84. George*

    While OP reports the issue has seemingly moved on ie: Bob has moved on to other people in the office, there is a case to be made for taking pictures. Not to show to the boss and HR, although it can be done, but to let Bob know you are documenting his behavior. Let him worry about what happens with the pictures. You may never show them to anyone, but Bob doesn’t know that. All he knows is you took his picture while he wasn’t wearing a mask. Food for thought.

  85. Soylent Minority*

    Get a roll of painters tape and stretch a piece across your cubicle entrance about chest high. Attach a simple sign in bold letters that says Mask required beyond this point.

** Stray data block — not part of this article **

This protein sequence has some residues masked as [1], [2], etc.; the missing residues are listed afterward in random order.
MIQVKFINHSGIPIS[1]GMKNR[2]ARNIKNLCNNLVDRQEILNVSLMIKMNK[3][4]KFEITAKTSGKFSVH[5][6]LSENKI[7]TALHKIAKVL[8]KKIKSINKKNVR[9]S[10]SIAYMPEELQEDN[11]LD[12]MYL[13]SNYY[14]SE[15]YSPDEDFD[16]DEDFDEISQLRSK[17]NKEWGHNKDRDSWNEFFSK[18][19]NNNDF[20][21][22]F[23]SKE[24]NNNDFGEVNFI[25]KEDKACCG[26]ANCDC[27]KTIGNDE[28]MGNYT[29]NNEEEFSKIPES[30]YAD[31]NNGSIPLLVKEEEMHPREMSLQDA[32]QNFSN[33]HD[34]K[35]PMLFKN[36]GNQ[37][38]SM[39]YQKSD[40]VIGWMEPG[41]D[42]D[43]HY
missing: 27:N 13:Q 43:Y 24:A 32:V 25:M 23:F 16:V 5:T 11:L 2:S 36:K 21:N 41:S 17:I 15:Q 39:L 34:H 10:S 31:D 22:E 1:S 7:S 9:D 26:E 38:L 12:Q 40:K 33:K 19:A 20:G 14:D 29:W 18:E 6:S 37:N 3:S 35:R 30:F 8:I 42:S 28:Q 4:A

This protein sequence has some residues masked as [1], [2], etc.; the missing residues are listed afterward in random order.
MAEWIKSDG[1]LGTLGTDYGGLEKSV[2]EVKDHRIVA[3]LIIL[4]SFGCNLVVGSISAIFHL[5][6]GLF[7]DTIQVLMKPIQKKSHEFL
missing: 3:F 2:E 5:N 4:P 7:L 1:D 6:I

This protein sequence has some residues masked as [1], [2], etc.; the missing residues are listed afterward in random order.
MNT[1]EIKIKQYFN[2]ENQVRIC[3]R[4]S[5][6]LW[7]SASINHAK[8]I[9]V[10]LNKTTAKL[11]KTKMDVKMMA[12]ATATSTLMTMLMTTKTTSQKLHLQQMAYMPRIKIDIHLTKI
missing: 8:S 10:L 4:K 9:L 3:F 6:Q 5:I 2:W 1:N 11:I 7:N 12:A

Even those who’ve donned a mask should pause to give you a moment to put yours on before they enter your space.

    It is not unreasonable to be firm about this.

  86. Jennifer Thneed*

    Letter writer, you are allowing Bob to talk to you. That’s rewarding the behavior you want to stop. You don’t have to reply to him at all. You can literally get up, walk past him out of your cube, turn around from 10 feet away and tell him to leave. No matter what he says, your answer is “please leave my desk now”. Stop looking at those grandkid pics!

    1. Sc@rlettNZ*

      Exactly. I’d give him one warning not to come near me without a mask, or social distancing and after that I’d be standing up and screaming at the top of my lungs ‘Bob get away from me’ any time he tried to enter my cubicle.

      You’re letting him get away with this. Just tell him to back off and stop looking at pictures.

  87. SyfyScientist*